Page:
Plus ҫa change. Does anything ever change? Is there a fundamental immutability in the Nigerian liaison with Nigeria? Is the relationship between a Nigerian and Nigeria fated to be unamenable to change and congruence? Well, I think many Nigerians are by a very decent measure patriotic and consummately committed to fatherland.
But while most statespersons are inclined to stay within the observatories and watch phenomena, a few in the obverse end, with bullhorns, attempt to overwhelm the cosmos of opinions with disturbing anti-nationalist tropes.
It is concerning, as it should be for every Nigerian, the endorsement of the felony against humanity in Niger Republic and the championship of the same for Nigeria, albeit tacitly or implied, by some individuals. This is a time citizens must affirm the inviolability and supremacy of democracy as well as assert the unity of Nigeria and the integrity of its institutions – and not pollute the public sphere with reckless fulminations.
It is disturbing that a section of Nigerians is banding in folly with alien agents who are running a propaganda against Nigeria over our stance on the putsch in Niger Republic. It is deeply disturbing. To some, the interest is not about Nigeria or good governance; rather it is about politics and native leanings. Whatever position taken by the leadership on any issue is subject to protestations, regardless of the reasons compelling the decision.
This is an unpatriotic and jaundiced disposition to domestic and transnational concerns. It is obvious that to these ones what matters is not whether the leadership is competent and sufficiently prepared to fix the country, or whether the leadership is taking bold decisions for the greater good or playing a critical role in the league of nations, the dominating concern is that the leadership does not conform with their bias and some insular expectations.
But being patriotic does not mean anyone must like the government, it dictates citizens must commit to the peace and progress of the country, defend its integrity, democracy, and institutions as well as its sovereignty, regardless of the complexion of the leadership. Nigeria is too important for groundless tropes to be the definers of critical discourses.
Democracy is about having the right dialogues – varying and disparate, nevertheless. As active citizens, we should be more involved in discourses that foster nation-building and transformative leadership, and that can launch the country forward. We have a responsibility to give recommendations; proffer solutions; push innovations or back inventions, policies, programmes, and plans that will get us to where we want to be as a nation. Conversations casting the nation in a dark raiment of confusion and hopelessness are simply unyielding.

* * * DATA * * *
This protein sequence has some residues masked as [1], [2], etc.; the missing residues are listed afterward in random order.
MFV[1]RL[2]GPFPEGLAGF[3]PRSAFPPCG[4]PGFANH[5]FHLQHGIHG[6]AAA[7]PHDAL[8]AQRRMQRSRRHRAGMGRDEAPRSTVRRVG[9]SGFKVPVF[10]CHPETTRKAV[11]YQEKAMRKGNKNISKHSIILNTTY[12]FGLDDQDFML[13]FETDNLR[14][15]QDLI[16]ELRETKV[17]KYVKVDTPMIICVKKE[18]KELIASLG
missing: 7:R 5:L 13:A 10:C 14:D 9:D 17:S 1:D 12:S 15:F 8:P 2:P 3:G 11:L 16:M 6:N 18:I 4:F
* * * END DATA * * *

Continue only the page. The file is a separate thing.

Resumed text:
Years ago, I wrote “A nation in dire need of patriots’’. It was at a vicissitudinous moment in the life of the nation. I am inclined to reprise some of my erstwhile thoughts here.
A better Nigeria begins with me. It begins with you. It begins with us. We cannot outsource the development of our country. We must put our hands on the wheel to move it forward. We only make the country we deserve. The Chinese did not entrust their development to the Americans or anyone. Singaporeans as well did not consign their progress to any external agency. They built their country through tempest and hailstorm. They did not do so projecting the worst of the country, they acknowledged the challenges, but worked cohesively to address them.
Nevertheless, the place of leadership in the progress of these countries is unimpeachable. For China, the leadership tapestry of Mao Zedong saw the country evolve from an agrarian economy to an industrial nucleus. In the case of Singapore, the reformist deportment of Lee Kuan Yew launched the country from a divided and chaotic third state to first. Yes, we cannot excuse the place of leadership in transforming society. But we now have that leadership with transformative qualities.
A better Nigeria begins with me. Nigeria is salvageable. The traditional crotchets of inveterate pessimists and disbelievers in the Nigeria project are that only a rupturing of the entity can save its peoples. But this is an escapist’s way of avoiding responsibility to do the actual task of building the country.
Nigeria is our collective responsibility. We all have an equal share in the task of nation-building. We must begin and not stop crocheting the national fabric. Nigeria is not an option. Nigeria is the option. Nation-building cannot succeed in vacancy of the citizens. Nation-building is largely citizens building.
So, it all comes back to us. A better Nigeria begins with me. Theodore Roosevelt, 26th US president, famously said: “The first requisite of a good citizen in this republic of ours is that he shall be able and willing to pull his own weight.” Ralph Nader, American activist, and author, expressed my sentiments when he said: “There can be no daily democracy without daily citizenship.” By the same token, Paul Collier, award-winning author, when he said: “You are a citizen, and citizenship carries responsibilities.”
We can only create a better country if we work at it. Citizenship is a right that comes with the burden of responsibility.
Project Nigeria; defend Nigeria, its people, institutions, and democracy.